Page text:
Because of these physical differences, women tend to suffer different types of heart disease than men, the experts said.

"We don't generally have the usual coronary artery disease. We have microvascular disease, which is in the smaller blood vessels," Miller said. Because of this, the usual heart scans might miss impending disease in women.

Women are also more likely than men to experience a tear in a coronary artery, as well as a weakening of the heart's main pumping chamber, known as "broken heart syndrome," Itchhaporia and Miller said.

"Broken heart syndrome is like a stun gun to the heart where there's a trauma and the heart looks like it's having a heart attack, but it's not," Miller explained. "Generally, people recover. That's far more likely to happen in women."

You can watch the entire Healthday Now interview below:


Heart risk factors also differ

With these differences also come different risk factors for heart disease in women.

Some occur directly from specifically female medical conditions. For example, women can develop high blood pressure and diabetes during pregnancy, and those increase the risk of heart disease, Itchhaporia said.

"One of the newer things we found is that your menstrual history has an impact on your heart," Miller added, noting that premature menopause, endometriosis and polycystic ovarian syndrome all increase heart risk in women. "Menopause is when things really start to go down. Once we stop having periods, our risk goes up."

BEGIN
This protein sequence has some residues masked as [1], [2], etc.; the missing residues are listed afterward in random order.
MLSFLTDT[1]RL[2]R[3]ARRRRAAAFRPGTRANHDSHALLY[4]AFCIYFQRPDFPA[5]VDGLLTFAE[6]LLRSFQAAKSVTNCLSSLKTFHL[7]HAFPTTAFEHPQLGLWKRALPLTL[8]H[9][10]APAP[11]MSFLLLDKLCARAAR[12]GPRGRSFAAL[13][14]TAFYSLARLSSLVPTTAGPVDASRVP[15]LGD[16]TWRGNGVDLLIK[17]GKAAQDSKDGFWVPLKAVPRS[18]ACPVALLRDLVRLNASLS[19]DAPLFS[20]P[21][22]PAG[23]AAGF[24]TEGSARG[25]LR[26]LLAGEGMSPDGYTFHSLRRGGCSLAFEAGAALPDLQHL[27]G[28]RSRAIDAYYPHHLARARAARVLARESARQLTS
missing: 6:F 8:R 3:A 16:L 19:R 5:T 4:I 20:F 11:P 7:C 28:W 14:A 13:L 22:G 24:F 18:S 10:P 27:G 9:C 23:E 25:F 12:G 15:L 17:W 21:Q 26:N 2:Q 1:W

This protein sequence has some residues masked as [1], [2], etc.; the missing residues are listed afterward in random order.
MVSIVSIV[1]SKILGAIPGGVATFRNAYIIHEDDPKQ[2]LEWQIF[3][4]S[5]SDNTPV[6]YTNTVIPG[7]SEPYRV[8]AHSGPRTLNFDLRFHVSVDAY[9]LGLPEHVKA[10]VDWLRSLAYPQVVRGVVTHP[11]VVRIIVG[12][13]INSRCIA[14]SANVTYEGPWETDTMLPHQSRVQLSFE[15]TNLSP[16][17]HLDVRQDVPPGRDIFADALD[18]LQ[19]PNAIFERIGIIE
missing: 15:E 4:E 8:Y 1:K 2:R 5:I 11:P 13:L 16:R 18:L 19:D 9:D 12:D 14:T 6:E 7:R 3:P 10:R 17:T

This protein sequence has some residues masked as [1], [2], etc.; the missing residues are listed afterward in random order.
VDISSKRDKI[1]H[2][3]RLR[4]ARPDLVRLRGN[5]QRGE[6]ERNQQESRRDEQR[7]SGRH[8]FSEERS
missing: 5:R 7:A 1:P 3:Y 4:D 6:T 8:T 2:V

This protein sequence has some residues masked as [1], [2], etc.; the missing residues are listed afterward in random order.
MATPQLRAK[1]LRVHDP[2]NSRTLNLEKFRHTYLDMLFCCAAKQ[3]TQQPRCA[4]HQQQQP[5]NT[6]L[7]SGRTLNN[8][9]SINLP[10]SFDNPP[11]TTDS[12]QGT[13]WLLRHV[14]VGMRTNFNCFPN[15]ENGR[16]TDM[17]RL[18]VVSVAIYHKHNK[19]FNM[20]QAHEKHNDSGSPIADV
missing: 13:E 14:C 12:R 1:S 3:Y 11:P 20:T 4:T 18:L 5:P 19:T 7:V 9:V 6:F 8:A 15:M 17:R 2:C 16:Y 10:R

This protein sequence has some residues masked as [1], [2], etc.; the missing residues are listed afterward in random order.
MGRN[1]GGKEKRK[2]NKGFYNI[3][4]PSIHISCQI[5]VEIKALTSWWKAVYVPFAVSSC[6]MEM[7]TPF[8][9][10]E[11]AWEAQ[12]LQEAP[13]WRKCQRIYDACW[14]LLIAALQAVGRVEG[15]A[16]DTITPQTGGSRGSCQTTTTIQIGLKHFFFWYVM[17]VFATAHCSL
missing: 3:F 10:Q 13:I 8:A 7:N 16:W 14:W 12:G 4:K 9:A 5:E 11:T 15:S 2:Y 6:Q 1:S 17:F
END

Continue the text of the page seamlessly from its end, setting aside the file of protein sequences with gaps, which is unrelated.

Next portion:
Even risk factors shared between the genders — cholesterol, high blood pressure, inactivity, obesity — can sometimes affect women differently than men.

"For example, women with diabetes are more likely to develop disease than men with diabetes," Itchhaporia said. "Smoking among women is a greater risk factor for heart disease compared to men."

Women even suffer different symptoms when they're experiencing a heart attack, the experts said.

Studies have shown that some younger women, ages 30 to 55, who experience a heart attack had been experiencing symptoms for as long as a month, Miller noted.

"They just sort of ignore it," Miller said. "They didn't recognize the symptoms because sometimes they're very vague."

"You don't have the classical chest pain," Itchhaporia said. "Now they can, but they may have more neck pain, jaw pain, shortness of breath. So I think it's just important for us to remember that atypical quality. There are some true sex differences."

Because of these differences, Itchhaporia believes there "needs to be this redoubling of efforts by organizations interested in women's health" to educate women on their gender-specific heart risks.

"Studies show that community-based programs — at churches, grocery stores, hair salons — are effective in improving awareness and ultimately outcomes," Itchhaporia said. "And I really hope that social media will provide a really important tool to reaching the public about prevention and lifestyle management."

More information

The American College of Cardiology has more about women's heart health.


SOURCES: Dipti Itchhaporia, MD, interventional cardiologist, Hoag Heart and Vascular Institute, Newport Beach, Calif.; Robin Miller, MD, practicing physician, Triune Integrative Medicine, Medford, Ore.